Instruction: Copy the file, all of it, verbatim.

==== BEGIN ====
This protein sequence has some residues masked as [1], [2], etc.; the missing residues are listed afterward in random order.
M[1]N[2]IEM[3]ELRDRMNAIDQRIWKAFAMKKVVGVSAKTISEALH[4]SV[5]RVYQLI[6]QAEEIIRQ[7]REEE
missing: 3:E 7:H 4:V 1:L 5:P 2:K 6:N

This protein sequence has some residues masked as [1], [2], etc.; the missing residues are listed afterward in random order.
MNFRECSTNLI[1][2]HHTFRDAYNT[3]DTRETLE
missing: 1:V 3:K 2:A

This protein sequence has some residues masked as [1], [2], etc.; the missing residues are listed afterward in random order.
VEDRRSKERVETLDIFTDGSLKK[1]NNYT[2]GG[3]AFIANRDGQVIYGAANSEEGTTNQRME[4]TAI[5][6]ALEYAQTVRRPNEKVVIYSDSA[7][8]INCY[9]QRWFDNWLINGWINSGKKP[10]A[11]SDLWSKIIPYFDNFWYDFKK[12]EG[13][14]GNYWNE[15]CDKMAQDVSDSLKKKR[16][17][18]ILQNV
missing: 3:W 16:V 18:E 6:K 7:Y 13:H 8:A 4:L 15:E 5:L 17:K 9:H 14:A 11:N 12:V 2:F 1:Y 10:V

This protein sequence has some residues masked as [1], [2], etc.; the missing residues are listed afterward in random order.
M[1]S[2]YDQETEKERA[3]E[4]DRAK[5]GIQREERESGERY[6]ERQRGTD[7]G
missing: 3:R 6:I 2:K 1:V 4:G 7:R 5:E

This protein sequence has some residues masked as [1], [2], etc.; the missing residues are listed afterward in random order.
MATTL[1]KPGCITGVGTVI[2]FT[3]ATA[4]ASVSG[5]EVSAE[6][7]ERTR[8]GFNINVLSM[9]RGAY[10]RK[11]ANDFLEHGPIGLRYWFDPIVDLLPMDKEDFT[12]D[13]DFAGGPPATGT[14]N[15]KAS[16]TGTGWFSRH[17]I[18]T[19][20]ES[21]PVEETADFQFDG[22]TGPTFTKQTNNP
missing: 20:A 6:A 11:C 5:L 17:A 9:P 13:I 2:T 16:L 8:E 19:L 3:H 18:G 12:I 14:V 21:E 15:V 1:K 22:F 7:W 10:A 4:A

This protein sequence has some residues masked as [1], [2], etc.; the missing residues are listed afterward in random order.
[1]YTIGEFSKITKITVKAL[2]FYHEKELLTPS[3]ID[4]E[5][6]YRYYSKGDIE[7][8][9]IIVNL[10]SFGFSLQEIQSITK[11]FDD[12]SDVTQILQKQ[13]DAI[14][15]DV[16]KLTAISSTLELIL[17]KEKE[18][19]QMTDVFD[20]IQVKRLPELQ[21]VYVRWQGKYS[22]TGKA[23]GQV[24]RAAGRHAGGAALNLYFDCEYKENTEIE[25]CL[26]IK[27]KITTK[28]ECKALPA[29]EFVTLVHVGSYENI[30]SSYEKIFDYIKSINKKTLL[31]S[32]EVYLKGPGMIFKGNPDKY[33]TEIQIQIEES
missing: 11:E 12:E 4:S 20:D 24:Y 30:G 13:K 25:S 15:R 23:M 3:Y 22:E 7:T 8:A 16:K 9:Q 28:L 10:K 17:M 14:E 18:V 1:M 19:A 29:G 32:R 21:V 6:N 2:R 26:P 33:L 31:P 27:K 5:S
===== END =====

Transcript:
This protein sequence has some residues masked as [1], [2], etc.; the missing residues are listed afterward in random order.
M[1]N[2]IEM[3]ELRDRMNAIDQRIWKAFAMKKVVGVSAKTISEALH[4]SV[5]RVYQLI[6]QAEEIIRQ[7]REEE
missing: 3:E 7:H 4:V 1:L 5:P 2:K 6:N

This protein sequence has some residues masked as [1], [2], etc.; the missing residues are listed afterward in random order.
MNFRECSTNLI[1][2]HHTFRDAYNT[3]DTRETLE
missing: 1:V 3:K 2:A

This protein sequence has some residues masked as [1], [2], etc.; the missing residues are listed afterward in random order.
VEDRRSKERVETLDIFTDGSLKK[1]NNYT[2]GG[3]AFIANRDGQVIYGAANSEEGTTNQRME[4]TAI[5][6]ALEYAQTVRRPNEKVVIYSDSA[7][8]INCY[9]QRWFDNWLINGWINSGKKP[10]A[11]SDLWSKIIPYFDNFWYDFKK[12]EG[13][14]GNYWNE[15]CDKMAQDVSDSLKKKR[16][17][18]ILQNV
missing: 3:W 16:V 18:E 6:K 7:Y 13:H 8:A 4:L 15:E 5:L 17:K 9:H 14:A 11:N 12:V 2:F 1:Y 10:V

This protein sequence has some residues masked as [1], [2], etc.; the missing residues are listed afterward in random order.
M[1]S[2]YDQETEKERA[3]E[4]DRAK[5]GIQREERESGERY[6]ERQRGTD[7]G
missing: 3:R 6:I 2:K 1:V 4:G 7:R 5:E

This protein sequence has some residues masked as [1], [2], etc.; the missing residues are listed afterward in random order.
MATTL[1]KPGCITGVGTVI[2]FT[3]ATA[4]ASVSG[5]EVSAE[6][7]ERTR[8]GFNINVLSM[9]RGAY[10]RK[11]ANDFLEHGPIGLRYWFDPIVDLLPMDKEDFT[12]D[13]DFAGGPPATGT[14]N[15]KAS[16]TGTGWFSRH[17]I[18]T[19][20]ES[21]PVEETADFQFDG[22]TGPTFTKQTNNP
missing: 20:A 6:A 11:C 5:L 17:A 9:P 13:I 2:T 16:L 8:E 19:L 3:H 18:G 12:I 14:V 21:E 15:V 1:K 22:F 7:W 10:A 4:A

This protein sequence has some residues masked as [1], [2], etc.; the missing residues are listed afterward in random order.
[1]YTIGEFSKITKITVKAL[2]FYHEKELLTPS[3]ID[4]E[5][6]YRYYSKGDIE[7][8][9]IIVNL[10]SFGFSLQEIQSITK[11]FDD[12]SDVTQILQKQ[13]DAI[14][15]DV[16]KLTAISSTLELIL[17]KEKE[18][19]QMTDVFD[20]IQVKRLPELQ[21]VYVRWQGKYS[22]TGKA[23]GQV[24]RAAGRHAGGAALNLYFDCEYKENTEIE[25]CL[26]IK[27]KITTK[28]ECKALPA[29]EFVTLVHVGSYENI[30]SSYEKIFDYIKSINKKTLL[31]S[32]EVYLKGPGMIFKGNPDKY[33]TEIQIQIEES
missing: 11:E 12:E 4:S 20:D 24:Y 30:G 13:K 25:S 15:R 23:M 3:Y 22:E 7:T 8:A 16:K 9:Q 28:L 10:K 17:M 14:E 18:V 1:M 19:A 29:G 32:R 21:V 6:N 2:R 26:P 33:L 31:P 27:K 5:S